Core aeration can be hired out to a professional, or you can do it yourself. I always tell people that doing your own core aeration is like a right of passage for the homeowner. “Enjoy the butt kicking” is what I tell folks. Running an aerator is not easy and the machine will beat you up, but it’s good for you!
You can expect to pay between $40 and $60 for a 4 hour rental of a core aerator. Most tool rental places, including Home Depot will have a few on hand but for sure call ahead because in the fall when most folks are aerating, they can be often “sold out.”
Keep in mind, if you are going to rent an aerator, you will need a pickup truck to haul it and they take 2 people to pick up, sometimes 3. An aerator can weigh 250 lbs for the smaller units and up to 400 or more for larger ones.
If you hire out your core aeration, you should be sure to check Facebook marketplace in late summer because there are young entrepreneurs who will actually rent aerators themselves (or buy one) and spend a week or two aerating lawns all over town for side money. If you find one of these guys, you can probably get your lawn aerated for around $50 if it’s around 5,000 sq ft.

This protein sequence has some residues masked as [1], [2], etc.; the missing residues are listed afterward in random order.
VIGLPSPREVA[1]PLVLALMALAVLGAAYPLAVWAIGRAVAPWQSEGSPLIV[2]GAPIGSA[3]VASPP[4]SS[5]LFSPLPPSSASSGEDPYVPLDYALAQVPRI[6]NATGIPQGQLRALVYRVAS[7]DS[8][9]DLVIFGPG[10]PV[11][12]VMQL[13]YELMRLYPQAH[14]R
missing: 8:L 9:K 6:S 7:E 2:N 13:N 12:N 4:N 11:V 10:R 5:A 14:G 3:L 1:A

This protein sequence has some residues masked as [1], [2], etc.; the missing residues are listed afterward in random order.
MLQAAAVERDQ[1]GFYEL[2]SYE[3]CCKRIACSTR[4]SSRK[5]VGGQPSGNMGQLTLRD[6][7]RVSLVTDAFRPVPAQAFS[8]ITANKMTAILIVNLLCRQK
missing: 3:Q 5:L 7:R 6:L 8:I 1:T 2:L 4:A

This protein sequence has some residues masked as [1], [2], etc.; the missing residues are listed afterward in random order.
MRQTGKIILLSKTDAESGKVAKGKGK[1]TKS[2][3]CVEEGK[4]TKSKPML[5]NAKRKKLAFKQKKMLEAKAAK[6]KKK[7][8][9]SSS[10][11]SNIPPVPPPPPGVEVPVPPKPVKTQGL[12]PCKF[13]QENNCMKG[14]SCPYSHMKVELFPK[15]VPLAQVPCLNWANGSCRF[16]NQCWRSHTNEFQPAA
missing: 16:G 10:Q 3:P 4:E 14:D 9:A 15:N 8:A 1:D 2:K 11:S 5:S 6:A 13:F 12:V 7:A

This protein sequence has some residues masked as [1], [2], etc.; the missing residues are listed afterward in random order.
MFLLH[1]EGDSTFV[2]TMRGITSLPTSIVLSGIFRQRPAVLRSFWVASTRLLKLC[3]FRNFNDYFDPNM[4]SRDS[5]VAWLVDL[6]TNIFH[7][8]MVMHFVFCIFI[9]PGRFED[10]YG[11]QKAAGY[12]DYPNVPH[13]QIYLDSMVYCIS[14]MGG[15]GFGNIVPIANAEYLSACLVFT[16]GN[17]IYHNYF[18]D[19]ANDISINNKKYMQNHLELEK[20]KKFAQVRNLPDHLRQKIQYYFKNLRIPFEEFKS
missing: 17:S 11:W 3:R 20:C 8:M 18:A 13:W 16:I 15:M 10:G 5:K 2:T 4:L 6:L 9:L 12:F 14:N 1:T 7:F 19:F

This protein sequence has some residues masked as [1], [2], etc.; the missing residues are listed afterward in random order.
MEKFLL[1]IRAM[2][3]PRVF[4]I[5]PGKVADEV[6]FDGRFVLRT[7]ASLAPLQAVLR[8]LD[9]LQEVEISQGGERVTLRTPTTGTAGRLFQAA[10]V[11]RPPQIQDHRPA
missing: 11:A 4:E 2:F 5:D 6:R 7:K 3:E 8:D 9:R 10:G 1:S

If you hire one of the larger companies like TruGreen, that same 5,000 sq ft lawn would probably cost you in the neighborhood of $75 to be aerated and this is assuming they can even fit you into the schedule.
How often and when is the best time to core aerate?